More intro abstract algebra problems

In summary, the author proves that 1 is the multiplicative identity and also that there exists an inverse of A such that A×A-1 = 1. However, in order to solve for A-1, they need to know that √2 is irrational.
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Homework Statement



Define the set Q[√2] to be the set {a + b√2 | a, b are rationals}, and define addition and multiplication as "usual" (so 2×4 = 8, 2 + 4 = 6, you know, the usual). Show that for any nonzero A in the set Q[√2], there exists an inverse element so that A×A-1 = 1Q[√2].

There is a hint saying that I'll need the fact that √2 is irrational. He asks "where" will I need this fact?

Homework Equations



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The Attempt at a Solution



So I proved that the number 1 itself is the multiplicative identity, and it is also definitely in this set Q[√2]. Now I need to show that there exists an inverse of A so that A×A-1 = 1. And of course A-1 must also be an element of Q[√2].

so let q = a + b√2, then find q-1 = c + d√2 so that

(a + b√2)(c + d√2) = 1.

So we have
ac + ad√2 + cb√2 + 2bd = 1
ac + 2bd + (ad + cb)√2 = 1.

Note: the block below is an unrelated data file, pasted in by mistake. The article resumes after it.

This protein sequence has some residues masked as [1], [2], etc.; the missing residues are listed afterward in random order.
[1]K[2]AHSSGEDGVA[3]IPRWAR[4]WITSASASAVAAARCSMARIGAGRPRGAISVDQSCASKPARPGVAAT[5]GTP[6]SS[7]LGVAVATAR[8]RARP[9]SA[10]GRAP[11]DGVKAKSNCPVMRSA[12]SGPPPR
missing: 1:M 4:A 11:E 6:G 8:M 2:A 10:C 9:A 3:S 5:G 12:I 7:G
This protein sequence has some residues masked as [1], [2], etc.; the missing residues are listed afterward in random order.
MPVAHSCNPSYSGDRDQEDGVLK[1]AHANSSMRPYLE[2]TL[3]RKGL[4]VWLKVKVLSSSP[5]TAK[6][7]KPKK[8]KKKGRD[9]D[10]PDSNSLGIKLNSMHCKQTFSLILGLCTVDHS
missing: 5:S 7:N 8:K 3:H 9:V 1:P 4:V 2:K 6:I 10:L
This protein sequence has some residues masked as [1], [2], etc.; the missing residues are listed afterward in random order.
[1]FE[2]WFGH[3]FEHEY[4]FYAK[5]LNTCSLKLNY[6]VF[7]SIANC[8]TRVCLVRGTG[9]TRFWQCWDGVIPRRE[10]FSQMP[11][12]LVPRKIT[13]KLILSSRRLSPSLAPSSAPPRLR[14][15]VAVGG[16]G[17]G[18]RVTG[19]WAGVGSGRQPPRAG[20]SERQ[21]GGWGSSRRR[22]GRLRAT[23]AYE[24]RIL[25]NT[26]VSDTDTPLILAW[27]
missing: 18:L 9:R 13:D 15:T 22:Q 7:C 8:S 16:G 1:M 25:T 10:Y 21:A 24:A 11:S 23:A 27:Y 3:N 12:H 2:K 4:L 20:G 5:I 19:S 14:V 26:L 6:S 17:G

Since √2 is irrational, α + β√2 = 1 implies α = 1, β = 0. This is where i need the fact that √2 is irrational (although i needed it to show 1 = 1Q[√2])

So ad + cb = 0 and ac + 2bd = 1. But how do show that solutions must always exist for these two equations, if I only have two equations but four unknowns? Am i even on the right track here?
 
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  • #2
This appears to be a fairly advanced class so surely you are already familiar with "rationalizing the denominator"! If [itex]x= 1/(a+b\sqrt{2})[/itex] then
[tex]x= \dfrac{1}{a+ b\sqrt{2}}\dfrac{a-b\sqrt{2}}{(a- b\sqrt{2}}= \dfrac{a- b\sqrt{2}}{a^2- 2b^2}[/tex]
Of course, both [itex]a/(a^2- 2b^2)[/itex] and [itex]-b/(a^2- 2b^2)[/itex] are rational as long as [itex]a^2- 2b^2[/itex] is not 0! That is the part that requires that [itex]\sqrt{2}[/itex] not be rational.
 
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  • #3
Of course, the first thing i thought it was the reciprocal, but sometimes I get so worked up in these so-called "advanced" courses that i forget such simple things i learned in high school. I guess it's time i put it all together.

Thanks very much for your help, HallsofIvy!

Edit: while this may be an advanced class, the stuff we are doing is far from advanced!
 
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1. What is abstract algebra?

Abstract algebra is a branch of mathematics that deals with the study of algebraic structures, such as groups, rings, and fields. It focuses on the properties and relationships between mathematical objects rather than specific numbers or calculations.

2. Why is abstract algebra important?

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3. What are some common topics in abstract algebra?

Some common topics in abstract algebra include group theory, ring theory, field theory, and linear algebra. Other topics may include Galois theory, representation theory, and homological algebra.

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